Lǚxíng

Checking in for the flight back to Beijing was pretty relaxed, everything moving along with the extremely courteous efficiency that we had come to know and love during our brief time in Japan. A (relatively) short flight later and we were back in Beijing airport, scene of our previous stress-a-thon on the outward journey.

Things weren’t about to get much better.

China has recently changed its stance on tourist visas. It used to be that in order to visit you were required to apply in advance (sometimes in person), go through a fairly extensive and lengthy application process and pay a substantial chunk of cash in order to get through immigration. Although this regime is still in effect there is now the ability to enter China without a visa as long as your time in country is less than 72 hours.

Unfortunately, it would seem that the immigration officer that dealt with us didn’t like this system very much and wanted to ensure anyone who tried to use it once would never try again. We joined the back of a queue of around 20 people, and 3 short(!) hours later we were through. We had to fill out forms, hand over our passports, add additional information to the forms that was not originally requested, duplicate other bits of information into parts of the form without space for said information and jump through what felt like a thousand other flaming hoops of pointless bureaucracy.

Once we were through immigration we walked out of the airport into the city smog (the only time we had any problems with it) and drove the short distance through the mercifully light evening traffic to our hotel for the next few days. We dropped the bags in our room and headed out in search of food.

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This is where we ended up – it was a small restaurant about 5 minute’s walk from the hotel and had everything I love in a food joint when we’re travelling; it was full of locals, the waiting staff spoke not a word of English and the menus were all in Chinese. Also, the main entrance was via the Kitchen and for reasons that never became clear there were Christmas decorations up everywhere. Aces.

There were a few moments of confusion when I wasn’t clear with the teenage waitress that it was only Mrs A who is vegetarian and then went on to order a beef dish, the number of beers we wanted and at the end of the meal I thought I was asking for the bill but ended up being given a notepad and pencil by our long-suffering and bemused waitress, but overall we got fed and the food was good.

The next day we hit the tourist trail with a vengeance, visiting Tianemen Square, The Forbidden City and Wanfujing Street in the evening (where even I wouldn’t eat), complete with live scorpions, snakes and bats on skewers. It was pretty ropey. Feeling pretty knackered we caught the subway back to our digs and flaked out for the night.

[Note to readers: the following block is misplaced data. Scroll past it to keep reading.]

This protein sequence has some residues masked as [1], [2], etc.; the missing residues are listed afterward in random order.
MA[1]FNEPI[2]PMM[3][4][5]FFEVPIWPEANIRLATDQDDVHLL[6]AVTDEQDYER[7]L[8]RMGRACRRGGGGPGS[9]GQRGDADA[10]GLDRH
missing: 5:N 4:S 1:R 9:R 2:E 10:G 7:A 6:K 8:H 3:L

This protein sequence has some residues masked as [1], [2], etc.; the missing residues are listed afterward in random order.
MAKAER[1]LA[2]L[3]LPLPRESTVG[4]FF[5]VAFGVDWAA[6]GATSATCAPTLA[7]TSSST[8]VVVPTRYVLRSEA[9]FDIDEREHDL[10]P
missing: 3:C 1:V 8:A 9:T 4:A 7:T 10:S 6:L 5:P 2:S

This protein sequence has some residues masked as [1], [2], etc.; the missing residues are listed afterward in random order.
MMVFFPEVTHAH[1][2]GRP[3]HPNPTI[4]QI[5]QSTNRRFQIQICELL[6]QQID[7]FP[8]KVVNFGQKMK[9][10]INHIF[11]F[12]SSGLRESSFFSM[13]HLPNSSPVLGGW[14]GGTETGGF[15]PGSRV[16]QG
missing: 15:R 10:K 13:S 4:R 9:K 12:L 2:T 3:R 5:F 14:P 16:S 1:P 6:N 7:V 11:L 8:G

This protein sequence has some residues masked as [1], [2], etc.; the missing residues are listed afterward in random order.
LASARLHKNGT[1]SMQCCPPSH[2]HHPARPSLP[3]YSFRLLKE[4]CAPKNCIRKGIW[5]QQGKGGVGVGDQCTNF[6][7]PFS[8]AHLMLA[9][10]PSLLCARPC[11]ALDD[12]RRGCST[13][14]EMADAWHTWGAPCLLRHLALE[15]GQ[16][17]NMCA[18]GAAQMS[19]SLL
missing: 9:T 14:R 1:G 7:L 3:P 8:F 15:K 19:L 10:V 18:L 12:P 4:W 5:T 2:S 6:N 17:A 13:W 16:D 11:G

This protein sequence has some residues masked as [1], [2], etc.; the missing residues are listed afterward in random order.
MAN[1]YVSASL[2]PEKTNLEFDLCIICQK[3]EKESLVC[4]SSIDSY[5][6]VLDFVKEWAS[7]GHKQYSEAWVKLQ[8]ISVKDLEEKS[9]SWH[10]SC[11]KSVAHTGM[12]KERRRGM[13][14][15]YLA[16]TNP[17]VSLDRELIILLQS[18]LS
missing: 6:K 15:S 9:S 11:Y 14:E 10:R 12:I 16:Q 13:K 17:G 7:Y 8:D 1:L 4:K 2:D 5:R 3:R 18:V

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An early start the next day meant that we were able to get out of the city and up to the Great Wall before things got too manic. We were headed to the Badaling portion of the wall which is, I think, probably the most touristy part but still very impressive – seeing the ribbon of stonework snake off across the heavily wooded mountainsides was pretty awe inspiring. The perceived threat by those who built it must have been enormous, as a feat of construction it is huge by any standards. Sitting on a wall and contemplating the enormity of it all Mrs A and I were joined by a Chinese woman who wanted her photo taken with us. Clearly with a specific composition in mind, she pushed in between Mrs A and I with enough oomph to almost knock me off the wall, before dragging me back in for the photo using a grip around my shoulder that Hulk Hogan would have been pleased with. Her slightly nervous looking husband took the photo, she smiled at us and then carried on her way, without a word being spoken. It was all very efficient.

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On our way back to the city we stopped off at the Olympic park which kind of left me a little unimpressed as I’m not a huge sports fan, and then rounded the day off with a stroll along the Sacred Way, a footpath leading to the Ming tombs. Another comedy meal of unknown things in a restaurant with a striking green colourscheme and entrance via the kitchen again (is this a local thing?) finished off our last day in Beijing.

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The following morning was a battle through the Beijing traffic, back to the airport for our flight home. China was a blast and again I’d recommend it – just make sure you keep Google Translate on your phone and you’ll be fine.

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